Sens. Saxby ChamblissSaxby ChamblissWyden hammers CIA chief over Senate spying Cruz is a liability Inside Paul Ryan’s brain trust MORE (R-Ga.) and Mark WarnerMark WarnerReport: Senate Intel Committee asks agencies to keep records related to Russian probe Comey meets Intel senators amid uproar over Trump-Russia ties Senate advances Trump's Commerce pick MORE (D-Va.) on Monday said they will introduce a bill early next year based on the report from President Obama’s deficit commission.
Warner and Chambliss have been meeting with a group of 18 senators on finding a way to balance the budget, and said they have concluded the debt commission's proposal is the best basis for bipartisan talks.
The debt commission's report received bipartisan support from 11 of the panel's members, ranging from Sen. Tom CoburnTom CoburnCoburn: Trump's tweets aren't presidential The road ahead for America’s highways Rethinking taxation MORE (R-Okla.) on the right to Sen. Dick DurbinDick Durbin McConnell: I’m very sympathetic to 'Dreamers' Senate Dems move to nix Trump's deportation order Dem senators call for independent Flynn probe MORE (D-Ill.) on the left. The recommendations ultimately failed to advance to a vote in Congress because 14 votes were needed for formal commission backing.
Despite the failed vote, Warner and Chambliss want to use the debt commission's work as a starting point for deficit talks in Congress. The senators said they expect their legislation to evolve as they seek supporters from both parties, but they said the final plan will reflect the commission’s goals of balancing the budget by 2035 by bringing spending down to 21 percent of gross domestic product.
“We are not going to fix it in the short term,” Chambliss said. “There is no silver bullet … you’ve got to put everything on the table.”
Chambliss and Warner also said they back the debt commission’s recommendation for gradual spending cuts in order to preserve the economic recovery.
House Speaker-designate John BoehnerJohn BoehnerFormer House leader Bob Michel, a person and politician for the ages Former House GOP leader Bob Michel dies at 93 Keystone pipeline builder signs lobbyist MORE (R-Ohio) is seeking to cut $100 billion in discretionary spending in 2011, which would be one of the largest single-year spending cuts in history.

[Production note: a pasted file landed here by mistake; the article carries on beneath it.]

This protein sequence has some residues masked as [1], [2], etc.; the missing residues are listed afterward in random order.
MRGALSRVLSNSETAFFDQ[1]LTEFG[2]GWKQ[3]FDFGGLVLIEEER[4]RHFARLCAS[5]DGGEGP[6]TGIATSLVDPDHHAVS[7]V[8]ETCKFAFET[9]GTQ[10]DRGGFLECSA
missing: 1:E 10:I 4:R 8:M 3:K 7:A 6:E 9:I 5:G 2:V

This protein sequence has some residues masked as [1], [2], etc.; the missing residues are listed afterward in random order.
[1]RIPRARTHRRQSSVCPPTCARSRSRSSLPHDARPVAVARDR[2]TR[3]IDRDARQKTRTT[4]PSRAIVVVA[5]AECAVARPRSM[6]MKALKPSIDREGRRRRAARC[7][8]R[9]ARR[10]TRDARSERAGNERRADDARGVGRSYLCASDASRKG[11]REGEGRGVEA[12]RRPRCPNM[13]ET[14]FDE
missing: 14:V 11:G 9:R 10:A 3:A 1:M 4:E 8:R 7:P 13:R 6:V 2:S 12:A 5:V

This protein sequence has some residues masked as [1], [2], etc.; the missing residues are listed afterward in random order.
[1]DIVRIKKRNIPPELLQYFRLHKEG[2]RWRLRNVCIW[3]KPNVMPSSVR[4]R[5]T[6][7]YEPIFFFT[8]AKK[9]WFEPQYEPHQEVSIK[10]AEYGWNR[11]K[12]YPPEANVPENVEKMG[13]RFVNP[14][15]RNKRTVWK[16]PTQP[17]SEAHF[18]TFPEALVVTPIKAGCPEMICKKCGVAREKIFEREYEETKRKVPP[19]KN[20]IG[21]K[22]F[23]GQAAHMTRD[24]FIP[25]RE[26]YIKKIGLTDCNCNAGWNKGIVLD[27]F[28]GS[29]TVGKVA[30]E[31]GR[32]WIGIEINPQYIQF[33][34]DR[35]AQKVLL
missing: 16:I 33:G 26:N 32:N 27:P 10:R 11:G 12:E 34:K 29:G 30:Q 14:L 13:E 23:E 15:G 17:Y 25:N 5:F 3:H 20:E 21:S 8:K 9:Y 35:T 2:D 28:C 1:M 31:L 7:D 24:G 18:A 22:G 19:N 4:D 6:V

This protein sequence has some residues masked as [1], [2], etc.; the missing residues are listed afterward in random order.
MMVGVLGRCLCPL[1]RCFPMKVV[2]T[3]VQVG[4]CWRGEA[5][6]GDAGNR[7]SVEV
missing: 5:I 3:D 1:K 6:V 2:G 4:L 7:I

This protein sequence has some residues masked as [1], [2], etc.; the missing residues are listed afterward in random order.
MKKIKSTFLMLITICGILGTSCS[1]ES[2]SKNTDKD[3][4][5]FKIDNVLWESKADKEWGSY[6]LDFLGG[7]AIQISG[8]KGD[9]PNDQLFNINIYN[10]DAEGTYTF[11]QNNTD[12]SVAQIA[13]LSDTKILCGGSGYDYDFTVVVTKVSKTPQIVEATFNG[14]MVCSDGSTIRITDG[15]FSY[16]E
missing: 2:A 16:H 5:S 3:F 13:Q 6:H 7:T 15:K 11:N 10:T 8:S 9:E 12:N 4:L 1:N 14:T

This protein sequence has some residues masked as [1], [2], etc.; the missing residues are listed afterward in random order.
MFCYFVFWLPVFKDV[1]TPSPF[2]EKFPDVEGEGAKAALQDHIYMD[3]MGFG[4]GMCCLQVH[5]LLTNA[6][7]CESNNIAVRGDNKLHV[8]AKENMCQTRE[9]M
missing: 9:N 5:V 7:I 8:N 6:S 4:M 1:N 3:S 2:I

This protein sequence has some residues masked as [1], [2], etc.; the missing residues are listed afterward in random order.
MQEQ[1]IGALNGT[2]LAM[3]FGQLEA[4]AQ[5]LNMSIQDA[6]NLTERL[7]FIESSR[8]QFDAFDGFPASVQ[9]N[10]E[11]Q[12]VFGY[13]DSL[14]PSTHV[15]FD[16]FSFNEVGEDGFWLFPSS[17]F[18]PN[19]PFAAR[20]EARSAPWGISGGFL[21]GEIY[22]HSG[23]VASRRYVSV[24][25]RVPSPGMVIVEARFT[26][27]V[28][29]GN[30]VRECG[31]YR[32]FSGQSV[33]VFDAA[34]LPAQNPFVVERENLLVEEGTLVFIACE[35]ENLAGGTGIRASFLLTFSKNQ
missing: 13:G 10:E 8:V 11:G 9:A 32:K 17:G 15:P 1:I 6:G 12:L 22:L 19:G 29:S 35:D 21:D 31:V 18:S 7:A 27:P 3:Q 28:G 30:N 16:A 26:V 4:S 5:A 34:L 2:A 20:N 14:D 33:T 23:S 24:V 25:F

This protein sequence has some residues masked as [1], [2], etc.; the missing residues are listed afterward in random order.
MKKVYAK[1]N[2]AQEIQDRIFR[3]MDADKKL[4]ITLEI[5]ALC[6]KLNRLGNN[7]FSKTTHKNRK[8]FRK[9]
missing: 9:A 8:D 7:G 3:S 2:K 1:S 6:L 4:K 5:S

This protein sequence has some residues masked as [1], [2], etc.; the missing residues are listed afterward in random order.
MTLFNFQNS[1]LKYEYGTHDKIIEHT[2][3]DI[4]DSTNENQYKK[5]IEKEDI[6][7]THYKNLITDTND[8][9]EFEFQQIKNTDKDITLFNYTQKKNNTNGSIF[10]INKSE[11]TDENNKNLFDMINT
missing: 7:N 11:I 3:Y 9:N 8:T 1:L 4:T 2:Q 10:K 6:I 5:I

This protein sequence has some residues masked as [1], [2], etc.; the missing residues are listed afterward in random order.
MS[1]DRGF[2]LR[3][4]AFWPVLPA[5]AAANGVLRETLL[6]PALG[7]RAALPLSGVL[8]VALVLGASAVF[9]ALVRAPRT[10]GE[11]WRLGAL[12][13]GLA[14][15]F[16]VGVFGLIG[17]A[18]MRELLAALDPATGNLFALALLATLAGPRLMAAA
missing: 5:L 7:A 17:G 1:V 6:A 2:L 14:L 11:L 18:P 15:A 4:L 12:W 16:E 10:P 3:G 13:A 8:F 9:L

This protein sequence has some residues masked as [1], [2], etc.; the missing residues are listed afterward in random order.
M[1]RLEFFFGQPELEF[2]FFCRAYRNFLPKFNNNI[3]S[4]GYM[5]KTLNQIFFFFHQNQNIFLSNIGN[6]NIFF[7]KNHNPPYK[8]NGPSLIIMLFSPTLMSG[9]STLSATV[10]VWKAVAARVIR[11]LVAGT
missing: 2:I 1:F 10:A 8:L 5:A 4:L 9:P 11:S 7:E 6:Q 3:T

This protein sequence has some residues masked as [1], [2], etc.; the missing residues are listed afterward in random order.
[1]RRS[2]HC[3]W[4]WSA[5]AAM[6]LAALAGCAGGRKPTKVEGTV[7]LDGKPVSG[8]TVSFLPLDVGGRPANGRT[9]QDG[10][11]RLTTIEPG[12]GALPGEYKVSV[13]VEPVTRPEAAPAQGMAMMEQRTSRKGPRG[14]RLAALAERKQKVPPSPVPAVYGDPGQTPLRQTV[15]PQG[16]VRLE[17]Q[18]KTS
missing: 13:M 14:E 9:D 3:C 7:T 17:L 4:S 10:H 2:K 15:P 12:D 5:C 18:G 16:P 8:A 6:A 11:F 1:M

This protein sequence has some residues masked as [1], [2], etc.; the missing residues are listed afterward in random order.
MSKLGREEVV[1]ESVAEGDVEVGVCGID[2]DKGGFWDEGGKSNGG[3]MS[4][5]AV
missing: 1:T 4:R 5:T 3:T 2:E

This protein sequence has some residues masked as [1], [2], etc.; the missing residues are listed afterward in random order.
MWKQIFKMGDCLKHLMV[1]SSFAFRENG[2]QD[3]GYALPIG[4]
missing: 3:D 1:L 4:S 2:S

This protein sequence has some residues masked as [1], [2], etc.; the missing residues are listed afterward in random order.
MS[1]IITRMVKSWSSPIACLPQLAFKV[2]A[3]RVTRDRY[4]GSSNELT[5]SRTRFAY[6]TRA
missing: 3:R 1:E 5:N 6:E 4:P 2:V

Warner said that it makes sense to take short-term actions to stimulate the economy, such as the tax-cut package that was negotiated by President Obama, even as lawmakers look for a long-term deficit strategy.
“We can walk and chew gum at the same time,” Warner said.
Chambliss said it will be important to agree on a deficit plan in the next 12 months so that implementation can begin shortly after the 2012 election. This would give lawmakers a buffer from the possible political fallout from approving spending cuts.
Both senators agree with the debt commission’s plan to eliminate tax breaks in order to lower tax rates. Chambliss in the past has backed the elimination of the income tax in favor of a national sales tax. He did not say whether he is insisting on that approach as part of the Chambliss-Warner bill.
Chambliss said the vote on the nation’s debt ceiling next spring provides an opportunity to advance deficit legislation. Warner said the debt ceiling or agreement on spending legislation, once the continuing resolution being voted on by the Senate on Tuesday expires, would be another opportunity. That CR would expire March 4.
Chambliss acknowledged that the bill will be an enormous piece of legislation, especially if it tackles entitlement reform. The commission's plan cut some benefits for Social Security and Medicare while increasing payroll taxes in order to make Social Security permanently solvent.